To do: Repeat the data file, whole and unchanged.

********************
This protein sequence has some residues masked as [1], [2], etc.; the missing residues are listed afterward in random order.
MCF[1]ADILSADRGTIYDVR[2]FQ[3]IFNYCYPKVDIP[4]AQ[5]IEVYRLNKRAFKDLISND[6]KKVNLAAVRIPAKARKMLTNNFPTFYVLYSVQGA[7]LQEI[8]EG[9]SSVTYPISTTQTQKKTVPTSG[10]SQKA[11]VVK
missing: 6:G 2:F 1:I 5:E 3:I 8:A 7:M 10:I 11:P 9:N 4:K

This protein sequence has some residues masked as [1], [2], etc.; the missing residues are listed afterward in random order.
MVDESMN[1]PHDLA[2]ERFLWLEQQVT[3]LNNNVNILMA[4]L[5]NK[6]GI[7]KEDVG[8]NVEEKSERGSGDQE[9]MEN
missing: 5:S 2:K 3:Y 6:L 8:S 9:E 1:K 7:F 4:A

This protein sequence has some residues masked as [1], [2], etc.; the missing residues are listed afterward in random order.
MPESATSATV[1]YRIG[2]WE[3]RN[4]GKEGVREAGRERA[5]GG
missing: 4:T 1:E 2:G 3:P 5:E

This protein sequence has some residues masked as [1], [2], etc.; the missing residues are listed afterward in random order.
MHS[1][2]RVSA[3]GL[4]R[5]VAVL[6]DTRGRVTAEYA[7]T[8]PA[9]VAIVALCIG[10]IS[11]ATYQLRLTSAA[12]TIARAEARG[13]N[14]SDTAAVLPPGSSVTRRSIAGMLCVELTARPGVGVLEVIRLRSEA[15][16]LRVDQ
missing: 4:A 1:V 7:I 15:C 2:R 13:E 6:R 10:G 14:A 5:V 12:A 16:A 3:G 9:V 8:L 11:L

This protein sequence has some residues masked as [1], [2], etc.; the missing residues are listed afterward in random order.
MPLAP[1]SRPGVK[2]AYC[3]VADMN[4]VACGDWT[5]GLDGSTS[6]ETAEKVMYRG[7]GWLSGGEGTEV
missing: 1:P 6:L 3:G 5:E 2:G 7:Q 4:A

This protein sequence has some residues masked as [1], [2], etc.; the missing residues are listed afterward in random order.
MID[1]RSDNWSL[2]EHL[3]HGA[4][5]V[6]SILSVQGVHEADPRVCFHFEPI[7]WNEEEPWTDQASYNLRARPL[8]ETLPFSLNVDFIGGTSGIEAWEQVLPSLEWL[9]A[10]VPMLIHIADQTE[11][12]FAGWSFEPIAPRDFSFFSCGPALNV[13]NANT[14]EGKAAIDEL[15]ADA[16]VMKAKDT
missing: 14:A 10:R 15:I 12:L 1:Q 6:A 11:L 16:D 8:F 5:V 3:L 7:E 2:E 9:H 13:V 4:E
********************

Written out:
This protein sequence has some residues masked as [1], [2], etc.; the missing residues are listed afterward in random order.
MCF[1]ADILSADRGTIYDVR[2]FQ[3]IFNYCYPKVDIP[4]AQ[5]IEVYRLNKRAFKDLISND[6]KKVNLAAVRIPAKARKMLTNNFPTFYVLYSVQGA[7]LQEI[8]EG[9]SSVTYPISTTQTQKKTVPTSG[10]SQKA[11]VVK
missing: 6:G 2:F 1:I 5:E 3:I 8:A 7:M 10:I 11:P 9:N 4:K

This protein sequence has some residues masked as [1], [2], etc.; the missing residues are listed afterward in random order.
MVDESMN[1]PHDLA[2]ERFLWLEQQVT[3]LNNNVNILMA[4]L[5]NK[6]GI[7]KEDVG[8]NVEEKSERGSGDQE[9]MEN
missing: 5:S 2:K 3:Y 6:L 8:S 9:E 1:K 7:F 4:A

This protein sequence has some residues masked as [1], [2], etc.; the missing residues are listed afterward in random order.
MPESATSATV[1]YRIG[2]WE[3]RN[4]GKEGVREAGRERA[5]GG
missing: 4:T 1:E 2:G 3:P 5:E

This protein sequence has some residues masked as [1], [2], etc.; the missing residues are listed afterward in random order.
MHS[1][2]RVSA[3]GL[4]R[5]VAVL[6]DTRGRVTAEYA[7]T[8]PA[9]VAIVALCIG[10]IS[11]ATYQLRLTSAA[12]TIARAEARG[13]N[14]SDTAAVLPPGSSVTRRSIAGMLCVELTARPGVGVLEVIRLRSEA[15][16]LRVDQ
missing: 4:A 1:V 7:I 15:C 2:R 13:E 6:R 10:G 14:A 5:V 12:A 16:A 3:G 9:V 8:L 11:L

This protein sequence has some residues masked as [1], [2], etc.; the missing residues are listed afterward in random order.
MPLAP[1]SRPGVK[2]AYC[3]VADMN[4]VACGDWT[5]GLDGSTS[6]ETAEKVMYRG[7]GWLSGGEGTEV
missing: 1:P 6:L 3:G 5:E 2:G 7:Q 4:A

This protein sequence has some residues masked as [1], [2], etc.; the missing residues are listed afterward in random order.
MID[1]RSDNWSL[2]EHL[3]HGA[4][5]V[6]SILSVQGVHEADPRVCFHFEPI[7]WNEEEPWTDQASYNLRARPL[8]ETLPFSLNVDFIGGTSGIEAWEQVLPSLEWL[9]A[10]VPMLIHIADQTE[11][12]FAGWSFEPIAPRDFSFFSCGPALNV[13]NANT[14]EGKAAIDEL[15]ADA[16]VMKAKDT
missing: 14:A 10:R 15:I 12:L 1:Q 6:A 11:L 16:D 8:F 5:V 3:L 7:E 2:E 9:H 13:V 4:E